- The powerful finale of Pump It Up and (What's So Funny 'Bout) Peace Love And Understanding with the audience on their feet and dancing away.
I came away feeling elated and joyful, and that I had had a bloody good time. What more can you ask for?
Set list and other information here. (Elvis Costello Wiki page)
My photos from the show on flickr.
Friday, 24 May 2013
As the madness of International Pop Overthrow Liverpool subsides it's time to get ready for June's musical adventures. These include Elvis Costello, a couple of Rick Wakeman gigs and Van Der Graaf Generator.
I also have a bunch of stuff to review from a couple of IPO bands,so hopefully there will be a bit of something for everyone.
Tuesday, 21 May 2013
The first one features Mark Foley on vocals for a lovely cover of Brian Wilson's Love And Mercy
And the second one is The Girl From Southport which they played for the first time yesterday.
It was a fun-filled set including the world debut of a song called The Girl From Southport. Chris, the drummer, heard the song for the first time via Mark's phone in the band room moments before they went on stage!
Dave has a new CD out and played a new track from that too. Expect a review as soon as I've had time to catch up with things.
Sunday, 19 May 2013
Saturday, 18 May 2013
Up until Friday morning I had seen two different three piece line ups, a four piece version of the band and a mighty seven piece Honeybug. Friday was meant to be a five piece line up, but things fell through at the very last minute so it was power trio of keyboards, drums and guitar. I doubt most people in the audience could tell that there had been such little rehearsal time in this format. I certainly wouldn't have guessed if I hadn't been told.
Oodles of old favourites, where I have come to know the acoustic versions so well over the years that when the backing vocals weren't there it was momentarily disorientating. A new song- yay! And cracking cover of Badfinger's No Matter What. (You can't beat a bit of Badfinger, let's face it!) Fabulous!
Friday, 17 May 2013
If I can get a connection in the Cavern Club later I may post here direct from there later on. I'll only have my phone with me tonight so I apologise in advance for spelling mistakes etc... Big fingers on a little keyboard.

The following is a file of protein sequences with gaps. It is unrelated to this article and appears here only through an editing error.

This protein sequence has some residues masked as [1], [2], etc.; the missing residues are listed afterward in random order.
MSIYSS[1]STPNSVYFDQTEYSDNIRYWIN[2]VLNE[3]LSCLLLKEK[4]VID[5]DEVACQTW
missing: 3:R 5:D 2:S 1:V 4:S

I have been trying to get emailing photos to the blog directly from my camera to work but alas it seems that it's not a very good function. (If I recall there's usually a massive delay with emailed posts on blogger)
Thursday, 16 May 2013
I skipped day two of International Pop Overthrow Liverpool to go and see Rockshow at the pictures.
This Wings Live footage looms large in my fandom and has done since my first Beatles convention in 1990. Bootleg videos did the rounds of all the penpals getting paler and fuzzier which each copy and then even worse with rewinding favourite bits to watch over and over. There are so many things that we still inject into conversations or do at gigs that stem from this footage.
On the face of it it seems economically silly to pay a tenner to see something once that you can buy on DVD soon for about the same price and that you have already seen a million times, but it was great to see it on a big screen with a bunch of like minded people.
They have remastered the footage, although there's only so much you can do with 70s footage shot in based light with odd focussing problem, and the sound. The sound is fantastic, the instrumentation is clear and you hear things you never noticed as much before such as the sexy bassline for Let Me Roll It.
This is Wings at their peak live performance. The group dynamics mean that Paul isn't the only person to take on lead vocalist duty and I really do feel that Paul is better as part of group rather than as an artist with a backing band. The joy of playing is apparent throughout Rockshow, from everyone on the stage. It also made me realise how much Linda is missed. In the newly recorded introduction to the cinematic release Paul comments that she was very much the cheerleader of the band encouraging the audience to participate and clap along.
The set list is pretty damn perfect -a reasonable smattering of Beatles tunes including a frantic version of Lady Madonna but no Hey Jude, no Let It Be - and all cracking selection of Wings songs including Silly Love Songs which was the latest single release around the time of these shows. The final encore of Soily was worth the cinema ticket alone!